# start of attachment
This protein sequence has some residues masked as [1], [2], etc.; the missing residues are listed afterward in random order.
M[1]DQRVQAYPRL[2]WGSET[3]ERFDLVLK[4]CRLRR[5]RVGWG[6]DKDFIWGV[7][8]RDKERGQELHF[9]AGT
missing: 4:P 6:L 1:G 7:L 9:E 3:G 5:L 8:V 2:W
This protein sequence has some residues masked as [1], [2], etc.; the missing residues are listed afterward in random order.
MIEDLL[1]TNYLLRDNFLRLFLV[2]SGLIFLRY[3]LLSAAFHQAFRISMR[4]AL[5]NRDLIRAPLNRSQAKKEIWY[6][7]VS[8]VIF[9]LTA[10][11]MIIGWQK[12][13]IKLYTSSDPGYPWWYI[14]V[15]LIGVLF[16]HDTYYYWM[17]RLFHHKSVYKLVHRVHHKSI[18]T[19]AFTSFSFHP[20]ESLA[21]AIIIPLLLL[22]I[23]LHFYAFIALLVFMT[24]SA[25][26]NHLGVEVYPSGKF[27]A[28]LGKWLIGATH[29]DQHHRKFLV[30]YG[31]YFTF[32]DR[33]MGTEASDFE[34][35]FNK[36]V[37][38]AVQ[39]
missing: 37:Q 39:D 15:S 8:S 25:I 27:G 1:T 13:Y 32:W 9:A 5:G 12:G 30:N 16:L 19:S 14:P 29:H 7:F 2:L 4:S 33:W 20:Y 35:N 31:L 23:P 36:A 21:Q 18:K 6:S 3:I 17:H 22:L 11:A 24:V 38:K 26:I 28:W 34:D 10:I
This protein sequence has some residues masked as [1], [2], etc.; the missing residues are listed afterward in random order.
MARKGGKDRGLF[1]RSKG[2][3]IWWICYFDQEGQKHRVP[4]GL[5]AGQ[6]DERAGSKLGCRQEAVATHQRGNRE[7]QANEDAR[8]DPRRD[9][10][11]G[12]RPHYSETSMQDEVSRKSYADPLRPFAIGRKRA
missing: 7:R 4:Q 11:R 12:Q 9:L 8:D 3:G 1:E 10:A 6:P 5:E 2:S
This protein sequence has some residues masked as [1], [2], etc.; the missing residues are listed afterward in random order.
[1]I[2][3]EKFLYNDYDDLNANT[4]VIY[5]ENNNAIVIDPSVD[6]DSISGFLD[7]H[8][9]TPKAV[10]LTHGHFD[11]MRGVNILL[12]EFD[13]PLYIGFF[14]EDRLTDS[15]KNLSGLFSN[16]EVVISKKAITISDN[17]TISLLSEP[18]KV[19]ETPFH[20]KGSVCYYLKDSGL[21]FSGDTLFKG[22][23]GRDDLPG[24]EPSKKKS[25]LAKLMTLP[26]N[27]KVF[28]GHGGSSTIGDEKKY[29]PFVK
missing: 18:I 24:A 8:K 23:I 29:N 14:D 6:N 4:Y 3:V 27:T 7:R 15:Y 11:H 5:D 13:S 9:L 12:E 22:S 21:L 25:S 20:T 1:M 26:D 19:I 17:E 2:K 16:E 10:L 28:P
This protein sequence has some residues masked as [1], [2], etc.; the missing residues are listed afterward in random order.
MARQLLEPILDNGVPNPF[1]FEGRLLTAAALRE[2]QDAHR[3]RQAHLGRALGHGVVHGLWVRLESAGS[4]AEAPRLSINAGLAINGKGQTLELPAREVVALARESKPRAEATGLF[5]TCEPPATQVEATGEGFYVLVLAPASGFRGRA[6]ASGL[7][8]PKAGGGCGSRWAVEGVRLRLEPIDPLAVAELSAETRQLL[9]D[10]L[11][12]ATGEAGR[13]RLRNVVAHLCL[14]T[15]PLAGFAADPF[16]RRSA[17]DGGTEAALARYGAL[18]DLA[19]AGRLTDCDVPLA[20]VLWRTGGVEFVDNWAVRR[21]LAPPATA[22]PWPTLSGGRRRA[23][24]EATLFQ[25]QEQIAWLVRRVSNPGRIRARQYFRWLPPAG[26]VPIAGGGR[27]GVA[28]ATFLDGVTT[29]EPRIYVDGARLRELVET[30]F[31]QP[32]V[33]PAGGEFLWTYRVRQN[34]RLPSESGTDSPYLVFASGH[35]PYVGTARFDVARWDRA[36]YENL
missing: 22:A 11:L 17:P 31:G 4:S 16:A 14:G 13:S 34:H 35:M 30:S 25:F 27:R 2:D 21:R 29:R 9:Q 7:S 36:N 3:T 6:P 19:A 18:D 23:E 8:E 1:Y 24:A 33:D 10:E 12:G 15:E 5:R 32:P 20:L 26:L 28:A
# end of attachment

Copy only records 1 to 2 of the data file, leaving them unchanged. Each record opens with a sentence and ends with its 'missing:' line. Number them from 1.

This protein sequence has some residues masked as [1], [2], etc.; the missing residues are listed afterward in random order.
M[1]DQRVQAYPRL[2]WGSET[3]ERFDLVLK[4]CRLRR[5]RVGWG[6]DKDFIWGV[7][8]RDKERGQELHF[9]AGT
missing: 4:P 6:L 1:G 7:L 9:E 3:G 5:L 8:V 2:W
This protein sequence has some residues masked as [1], [2], etc.; the missing residues are listed afterward in random order.
MIEDLL[1]TNYLLRDNFLRLFLV[2]SGLIFLRY[3]LLSAAFHQAFRISMR[4]AL[5]NRDLIRAPLNRSQAKKEIWY[6][7]VS[8]VIF[9]LTA[10][11]MIIGWQK[12][13]IKLYTSSDPGYPWWYI[14]V[15]LIGVLF[16]HDTYYYWM[17]RLFHHKSVYKLVHRVHHKSI[18]T[19]AFTSFSFHP[20]ESLA[21]AIIIPLLLL[22]I[23]LHFYAFIALLVFMT[24]SA[25][26]NHLGVEVYPSGKF[27]A[28]LGKWLIGATH[29]DQHHRKFLV[30]YG[31]YFTF[32]DR[33]MGTEASDFE[34][35]FNK[36]V[37][38]AVQ[39]
missing: 37:Q 39:D 15:S 8:S 25:I 27:G 1:T 13:Y 32:W 9:A 5:G 12:G 30:N 16:L 19:S 14:P 29:H 7:F 2:L 4:S 33:W 20:Y 35:N 31:L 23:P 36:A 21:Q 18:K 6:S 3:I 17:H 22:L 11:A 24:V 38:K 26:I 28:W 34:D 10:I